Write an application which checks for readability of URL image references to external Servers starting either with http:// or https:// ignoring other protocol types. Internal image references referring to the current server typically look like <img src="/images/test.gif". So in order to distinguish these two types of references we may use the XSL built in function starts-with() testing for the http or https protocol definition part of an URL. ftp addresses shall be ignored completely. A possible output corresponding to the above example reads:

xpath.CheckUrl (CheckUrl.java:48) - Protocol 'ftp' not yet implemented
ftp://inexistent.com/q.png, HTTP Status: false
http://www.hdm-stuttgart.de/rotfl.gif, HTTP Status: false

Caution

Handling http response codes is tricky. Accessing http://www.hdm-stuttgart.de/rotfl.gif actually yields a 302 (found) status code redirecting to an error page. The resource is actually unavailable.

Moreover a web server may return misleading response codes if deciding your user agent is unable to handle the current resource's content type in question. You may catch a glimpse of related problems by reading How to check if a URL exists or returns 404 with Java?.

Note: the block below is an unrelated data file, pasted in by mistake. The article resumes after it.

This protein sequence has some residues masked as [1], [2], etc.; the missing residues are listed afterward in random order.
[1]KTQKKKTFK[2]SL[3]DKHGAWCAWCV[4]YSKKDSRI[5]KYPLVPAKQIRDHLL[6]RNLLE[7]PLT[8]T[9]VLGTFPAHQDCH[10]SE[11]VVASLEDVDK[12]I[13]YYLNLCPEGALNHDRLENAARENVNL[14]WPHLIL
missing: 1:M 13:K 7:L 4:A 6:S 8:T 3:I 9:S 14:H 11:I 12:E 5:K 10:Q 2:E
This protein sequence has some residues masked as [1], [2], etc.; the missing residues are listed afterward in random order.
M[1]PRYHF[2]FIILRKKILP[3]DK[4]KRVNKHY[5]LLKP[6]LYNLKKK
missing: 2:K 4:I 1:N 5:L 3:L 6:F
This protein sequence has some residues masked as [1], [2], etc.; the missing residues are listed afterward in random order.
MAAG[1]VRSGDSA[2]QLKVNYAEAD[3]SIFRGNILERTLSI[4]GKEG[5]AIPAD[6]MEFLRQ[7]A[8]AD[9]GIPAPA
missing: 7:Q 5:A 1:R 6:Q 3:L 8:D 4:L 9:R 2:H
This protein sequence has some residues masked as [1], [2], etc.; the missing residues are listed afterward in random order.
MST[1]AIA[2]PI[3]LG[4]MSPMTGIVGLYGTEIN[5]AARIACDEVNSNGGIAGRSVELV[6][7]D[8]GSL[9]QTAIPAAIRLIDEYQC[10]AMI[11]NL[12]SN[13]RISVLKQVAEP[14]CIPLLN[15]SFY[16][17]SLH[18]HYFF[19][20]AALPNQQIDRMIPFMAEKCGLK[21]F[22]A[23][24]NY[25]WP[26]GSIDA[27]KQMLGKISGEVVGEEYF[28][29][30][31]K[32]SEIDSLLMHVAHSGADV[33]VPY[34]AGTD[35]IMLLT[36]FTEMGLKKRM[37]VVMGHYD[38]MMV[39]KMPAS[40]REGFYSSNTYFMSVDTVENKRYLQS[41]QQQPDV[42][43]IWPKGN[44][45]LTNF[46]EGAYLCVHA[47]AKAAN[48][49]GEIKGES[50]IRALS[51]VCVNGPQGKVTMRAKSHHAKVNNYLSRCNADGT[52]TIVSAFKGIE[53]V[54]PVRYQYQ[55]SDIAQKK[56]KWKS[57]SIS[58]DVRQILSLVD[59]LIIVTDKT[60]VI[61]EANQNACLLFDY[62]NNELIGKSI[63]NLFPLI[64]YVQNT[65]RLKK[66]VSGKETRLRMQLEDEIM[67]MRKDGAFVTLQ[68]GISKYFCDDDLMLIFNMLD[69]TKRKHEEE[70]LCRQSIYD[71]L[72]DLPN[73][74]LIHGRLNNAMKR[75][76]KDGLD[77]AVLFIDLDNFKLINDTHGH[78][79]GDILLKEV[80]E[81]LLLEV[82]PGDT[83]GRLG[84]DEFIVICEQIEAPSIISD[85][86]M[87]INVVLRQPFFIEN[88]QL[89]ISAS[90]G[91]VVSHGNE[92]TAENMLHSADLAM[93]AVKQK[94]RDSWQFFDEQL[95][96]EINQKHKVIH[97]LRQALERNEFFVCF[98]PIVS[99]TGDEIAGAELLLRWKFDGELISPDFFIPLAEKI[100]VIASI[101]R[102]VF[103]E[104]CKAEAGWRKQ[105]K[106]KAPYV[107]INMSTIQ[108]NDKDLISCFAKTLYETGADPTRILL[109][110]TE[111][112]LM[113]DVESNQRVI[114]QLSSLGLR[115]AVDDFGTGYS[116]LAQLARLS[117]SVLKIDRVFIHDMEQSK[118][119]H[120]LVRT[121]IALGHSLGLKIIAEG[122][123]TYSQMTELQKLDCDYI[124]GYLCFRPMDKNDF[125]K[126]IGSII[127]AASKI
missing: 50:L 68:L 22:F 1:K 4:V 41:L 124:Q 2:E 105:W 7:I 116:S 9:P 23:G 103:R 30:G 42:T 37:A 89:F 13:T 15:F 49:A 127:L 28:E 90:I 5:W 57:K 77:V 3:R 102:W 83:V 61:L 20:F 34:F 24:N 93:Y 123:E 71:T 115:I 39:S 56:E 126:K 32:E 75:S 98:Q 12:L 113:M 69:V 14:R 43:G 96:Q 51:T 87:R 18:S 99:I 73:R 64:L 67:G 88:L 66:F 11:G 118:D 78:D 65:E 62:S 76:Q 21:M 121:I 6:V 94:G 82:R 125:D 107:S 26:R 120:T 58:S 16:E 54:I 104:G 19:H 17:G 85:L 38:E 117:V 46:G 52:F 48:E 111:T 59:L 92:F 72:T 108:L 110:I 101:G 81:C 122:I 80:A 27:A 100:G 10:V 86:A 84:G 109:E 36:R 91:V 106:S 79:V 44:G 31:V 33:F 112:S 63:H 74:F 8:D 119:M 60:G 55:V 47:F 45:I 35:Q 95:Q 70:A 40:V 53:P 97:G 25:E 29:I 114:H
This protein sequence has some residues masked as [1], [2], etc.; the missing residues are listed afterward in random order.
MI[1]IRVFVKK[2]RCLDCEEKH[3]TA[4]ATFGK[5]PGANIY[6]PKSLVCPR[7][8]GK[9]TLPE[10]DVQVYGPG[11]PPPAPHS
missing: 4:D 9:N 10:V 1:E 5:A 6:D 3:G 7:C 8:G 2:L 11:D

For the current exercise we will refrain from digging deeper into the subject: Your application shall regard all non - 200 responses as unsuccessful ignoring the possibility of successful redirects completely.

Do not forget to provide unit tests.

Tip

Using XPath expressions in conjunction with namespaces requires appropriate definitions. The following two pages are helpful:

A:

We are interested in the set of images within a given HTML document containing an URL reference starting with either of:

• http://

• https://

• ftp://

This may be achieved by the following XPath expression:

//html:img[starts-with(@src, 'http://') or
starts-with(@src, 'https://') or starts-with(@src, 'ftp://')]

Checking for reachability happens in:

case "http":
case "https":
try {
final HttpURLConnection huc =  (HttpURLConnection) url.openConnection();